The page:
Startling, unusual, and yet irresistably readable, Among Others is at once the compelling story of a young woman struggling to escape a troubled childhood, a brilliant diary of first encounters with the great novels of modern fantasy and SF, and a spellbinding tale of escape from ancient enchantment.
Raised by a half-mad mother who dabbled in magic, Morwenna Phelps found refuge in two worlds. As a child growing up in Wales, she played among the spirits who made their homes in industrial ruins. But her mind found freedom and promise in the science-fiction novels that were her closest companions. Then her mother tried to bend the spirits to dark ends, and Mori was forced to confront her in a magical battle that left her crippled - and her twin sister dead.
Fleeing to her father, whom she barely knew, Mori was sent to boarding school in England - a place all but devoid of true magic. There, outcast and alone, she tempted fate by doing magic herself, in an attempt to find a circle of like-minded friends. But her magic also drew the attention of her mother, bringing about a reckoning that could no longer be put off.
Combining elements of autobiography with flights of imagination in the manner of novels like Jonathan Lethem's The Fortress of Solitude, this is potentially a breakout book for an author whose genius has already been hailed by peers like Kelly Link, Sarah Weinman, and Ursula K. Le Guin.
©2010 Jo Walton (P)2011 Audible, Inc.
“Walton succeeds admirably. Her novel is a wonder and a joy.” (The New York Times)
"Katherine Kellgren’s Welsh accent, with its lyrical cadences, suggests that audio may be the most authentic way to experience this 2011 winner of the Nebula Award." (Audiofile)
Blossoming, fannish, and different
Love the accent. Really brought me me over to Wales with the voice.
It's not a usual coming of age story. The characters are all flawed, some with deep scars inside. Made it more real, more believable characters. Really enjoyed the book. Also enjoyed her discovering the fannish world and her love of books.
Written in the style of a diary or memoir, a fictional coming of age story of a teenage girl going to English boarding school in late seventies. It has the most realistic approach to how magic could exist in the real world, but there is very little magic actually done.
If you grew up as the outsider and used sci-fi, fantasy or reading as a form of escapism you'll connect with this main character. At least half the book is of her views and opinions of classic sci-fi & fantasy stories.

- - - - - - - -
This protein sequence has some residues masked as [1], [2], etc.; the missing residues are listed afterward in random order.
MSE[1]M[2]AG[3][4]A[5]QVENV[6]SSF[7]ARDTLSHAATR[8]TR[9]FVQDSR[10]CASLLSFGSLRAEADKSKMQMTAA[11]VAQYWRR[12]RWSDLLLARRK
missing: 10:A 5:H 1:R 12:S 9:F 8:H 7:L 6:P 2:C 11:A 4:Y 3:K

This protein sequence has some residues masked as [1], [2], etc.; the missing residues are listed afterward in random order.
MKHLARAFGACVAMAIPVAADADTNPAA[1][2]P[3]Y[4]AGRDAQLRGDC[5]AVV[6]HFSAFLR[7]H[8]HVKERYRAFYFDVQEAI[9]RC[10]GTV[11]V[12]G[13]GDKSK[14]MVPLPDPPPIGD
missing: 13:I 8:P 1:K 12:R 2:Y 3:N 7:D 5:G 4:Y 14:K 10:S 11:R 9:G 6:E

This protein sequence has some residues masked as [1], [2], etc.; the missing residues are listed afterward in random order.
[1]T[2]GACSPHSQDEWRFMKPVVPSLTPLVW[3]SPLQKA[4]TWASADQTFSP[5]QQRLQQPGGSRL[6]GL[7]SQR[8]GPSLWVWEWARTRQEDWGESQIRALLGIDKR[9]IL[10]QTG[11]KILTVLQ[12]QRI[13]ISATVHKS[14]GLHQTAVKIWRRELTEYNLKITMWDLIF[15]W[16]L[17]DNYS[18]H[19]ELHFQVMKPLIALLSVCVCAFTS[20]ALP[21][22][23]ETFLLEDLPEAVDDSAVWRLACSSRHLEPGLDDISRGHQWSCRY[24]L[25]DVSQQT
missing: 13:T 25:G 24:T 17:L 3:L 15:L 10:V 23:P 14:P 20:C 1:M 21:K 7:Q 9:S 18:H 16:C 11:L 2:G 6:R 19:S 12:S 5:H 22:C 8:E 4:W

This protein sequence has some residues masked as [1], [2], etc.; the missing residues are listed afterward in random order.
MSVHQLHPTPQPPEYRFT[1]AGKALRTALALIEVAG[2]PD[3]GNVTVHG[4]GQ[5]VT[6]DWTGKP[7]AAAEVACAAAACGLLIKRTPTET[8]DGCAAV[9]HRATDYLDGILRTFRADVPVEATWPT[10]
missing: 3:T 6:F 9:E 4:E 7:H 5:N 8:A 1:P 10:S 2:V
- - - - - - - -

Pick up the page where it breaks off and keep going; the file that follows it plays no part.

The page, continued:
For some reason I found this an addictive read.
(No spoiler here.) The final scenes which reveal (I think) what the story was really all about.
Excellent. I am not sure about her Welsh accent, but she has me convinced. First rate, and a difficult role.
The book is more of a coming of age story than anything else. There is no SF in it at all, and even the fantasy is thin - this is not a negative criticism.
Totally addicted! It's possible I might need Audible rehab.
It's rare that I don't get through a book. I can't give an honest review of the story because of the narration. I appreciate a good thick accent but this was missing changes of inflection or something. It was just difficult for me to listen to long enough to really invest in the story.
Maybe in print, but not audio.
The itself was good and the ending worked everything out.
Someone with a younger sounding voice. The girl in the story was 15 and since she was telling the whole story, it needed a much younger sounding narrator.
Took me back into myself, into the worlds of books I dove into and jumped off from when I was a kid. I keep trying to tell people about the story, and keep finding myself saying "it's hard to describe... it's itself." And it is. Kellgren's narration is particularly splendid. I am glad I listened to the narration before I read the book myself, which is a bit of a shock to me, but listening to the cadence and passion Kellgren breathes into the first person storytelling was a warmly intimate way to meet Mori, and I savored it. Now to dig out the books that populate Mori's world, both the old friends and the ones she introduced me to.
I felt that the story starts after the actual interesting story has already ended. I kept hoping for flashbacks that would tell me the real story. I find it a boring trope to have the main character as some sort of super reader. There were just lists and lists of SF books that the main character reads and if you are not familiar with them then it is very boring. I started to eye roll every time the main character would start to chronicle her new favorite SF books and was wishing I was reading those books instead. If I read this book as a physical book I would have skimmed or skipped many sections. Underlying story is somewhat interesting but there is a lot slogging to piece together that story.
I was disappointed in the book. The other reviews were good but I found it painfully pretentious and mostly boring.
I very much enjoyed READING the story, and I normally really like Katherine Kellgren. However, her Welsh accent in this one drove me crazy ~ too "sing-song" for my preferences.
The story in general is original, and the novel has some excellent parts. However, the constant literary references consume more time and authorial energy than the plot itself, and it gets annoying fast. If I have to hear the term "SF" again I may scream, and this from an admitted bibliophile who adores Science Fiction. I mean, it's nice to hear titles and authors I love mentioned, but, really, who wants to hear what the protagonist is reading ad nasueam? Seriously, it's continuous. I appreciate the connections the character is making between the novels and her own life, and recognize the role this plays in advancing the story, but enough is enough. Also, the narrator's inflections become irritating after a bit.
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